Through the hazy light that seeps in via Venetian blinds and in the midst of the cold, dark hallways that make up the world in Jacob Gentry's Synchronicity, a mind-bending, sci-fi love story unfolds. Much of what plays out rests in familiar territory. The general design of the futuristic (but not quite future?) world is more than a little reminiscent of Ridley Scott's Blade Runner. But that familiarity in structure only serves the love story Gentry is telling, the greater of the two mysteries with which the filmmaker presents. With focus, determined pace, and nice swaths of dry humor, Synchronicity emerges as more than the sum of its influences' parts. Gentry succeeds in creating the world, implications and subtext of the story he's telling.
It's time to rise up, to revolt, and to inspire real change. The Birth of a Nation is the feature directorial debut of actor Nate Parker, who has been working on this project for the last seven years. Parker writes, directs, produces and stars in this cinematic story of Nat Turner, a real-life slave in the 1800s who leads an uprising in Virginia. His legacy is meant to inspire "change agents", and for years his story was covered up to prevent this from happening. But now the story has been told (again after being published in books), exquisitely, and Parker's take on Nat Turner is a triumph. It's a sensational, riveting film that spends less time on the revolt itself, more on the man that realizes he is the one who must passionately lead an uprising.
There's nothing like great music that makes you so happy you want to get up and dance. The latest film from John Carney, the Irish director who broke out with the musical Once at Sundance in 2007, is called Sing Street and it's utterly joyful. It's almost an Irish version of School of Rock amped up to 11, but there's such an unique, energetic, exciting vibe to it, I think it's time to proclaim Sing Street as the new winner of the Battle of the Bands. Sing Street so much fun to watch, but it's also genuinely passionate about encouraging the weirdos and oddballs to be whatever they want. Sing your heart out, fight against authority, be someone.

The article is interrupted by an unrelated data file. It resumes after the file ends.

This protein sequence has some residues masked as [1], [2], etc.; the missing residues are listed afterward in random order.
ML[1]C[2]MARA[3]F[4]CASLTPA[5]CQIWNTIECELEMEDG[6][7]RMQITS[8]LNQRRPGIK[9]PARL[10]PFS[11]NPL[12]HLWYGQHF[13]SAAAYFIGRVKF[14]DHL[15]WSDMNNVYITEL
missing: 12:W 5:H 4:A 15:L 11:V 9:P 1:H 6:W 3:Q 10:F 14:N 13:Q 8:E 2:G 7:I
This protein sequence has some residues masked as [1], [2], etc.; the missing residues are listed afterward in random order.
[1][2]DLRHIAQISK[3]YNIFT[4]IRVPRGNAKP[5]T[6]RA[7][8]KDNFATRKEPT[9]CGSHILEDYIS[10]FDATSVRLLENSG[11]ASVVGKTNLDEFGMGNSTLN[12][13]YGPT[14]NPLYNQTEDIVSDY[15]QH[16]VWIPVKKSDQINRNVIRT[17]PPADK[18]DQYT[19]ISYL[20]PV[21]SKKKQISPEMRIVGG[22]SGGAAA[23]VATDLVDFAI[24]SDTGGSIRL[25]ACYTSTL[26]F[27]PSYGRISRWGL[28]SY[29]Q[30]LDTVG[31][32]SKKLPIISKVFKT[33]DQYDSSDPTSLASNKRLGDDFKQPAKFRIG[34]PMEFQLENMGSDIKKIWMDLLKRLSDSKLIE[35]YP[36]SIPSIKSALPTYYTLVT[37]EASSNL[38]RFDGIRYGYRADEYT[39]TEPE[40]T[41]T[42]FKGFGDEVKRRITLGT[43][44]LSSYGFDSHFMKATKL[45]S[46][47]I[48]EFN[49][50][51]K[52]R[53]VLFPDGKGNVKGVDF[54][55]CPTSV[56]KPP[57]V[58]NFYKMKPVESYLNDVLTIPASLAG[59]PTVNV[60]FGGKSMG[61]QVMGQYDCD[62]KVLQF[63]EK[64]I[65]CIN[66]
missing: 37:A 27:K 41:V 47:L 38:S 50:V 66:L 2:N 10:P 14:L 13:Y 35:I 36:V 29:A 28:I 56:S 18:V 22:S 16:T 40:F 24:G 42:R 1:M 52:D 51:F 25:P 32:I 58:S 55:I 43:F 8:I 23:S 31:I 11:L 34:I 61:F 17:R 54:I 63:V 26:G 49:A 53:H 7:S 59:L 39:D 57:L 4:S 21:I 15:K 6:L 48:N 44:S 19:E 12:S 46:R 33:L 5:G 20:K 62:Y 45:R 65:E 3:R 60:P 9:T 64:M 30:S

It's always exciting to see films at the Sundance Film Festival that mark the feature directorial debut of ambitious, talented storytellers. A majority of the films they program at the festival are small features made on extremely limited budgets that become the breakout project for many people. That is definitely the case for JD Dillard, director of the film Sleight, which is part of the NeXT category. Sleight is about a young street magician living in Los Angeles that must fight off a drug lord using his intelligence and natural talent in order to save his younger sister and win over a girl. It's a fairly simple story, but the film is still awesome.
Pretty much everyone who loves movies is a fan of the Before Sunrise/Sunset/Midnight series from Richard Linklater. They represent the pinnacle of love stories in cinema, and they're hard to top. The closest any film has come to feeling like this is Richard Tanne's Southside With You, a story about Barack Obama's first date with Michelle Robinson in Chicago in back in 1989, many years before he would become President of the United States. The film just premiered at the Sundance Film Festival in the same venue where I saw, and went head over heels crazy for just a few years ago, Linklater's Before Midnight. It's a very sweet, engaging, and inspiring love story that unfolds as Barack takes Michelle around the city over the course of one day.
This is the film I've been waiting for. And I don't just mean it's the film I was waiting for at Sundance, but perhaps this is the film I was waiting to come across in my life. Matt Ross' Captain Fantastic is one of the most inspiring, invigorating, and intelligent films I've ever seen at Sundance. I don't care if that sounds hyperbolic, this is one of those times when hyperbole is actually necessary. This film floored me, and I'm still on a high from it, with so much to say about it. It's brilliant, it's uplifting, it's encouraging, it's warm, it's touching, it's funny, it's endearing. All these adjectives are necessary because it's a film that has filled me with so much happiness and hopefulness that I can't help expressing my love for this film. It's everything.
Taika Waititi is back and better than ever! No seriously, this film is Taika's best yet, and I've been following him ever since I saw Eagle vs Shark premiered at Sundance 10 years ago. Hunt for the Wilderpeople is the latest feature from Kiwi director Taika Waititi, who writes and directs and also has a small role in the film. Set mostly in the New Zealand "bush", the mostly uninhabited forested wilderness taking up some of the island, the story is about a troublemaker foster care kid named Ricky Baker who finds his true family when he's taken from the city to the countryside. I laughed my ass off, but the film actually has an immense amount of heart, too. By the end I was a fan of Ricky Baker and his "screw this" attitude and wanted more.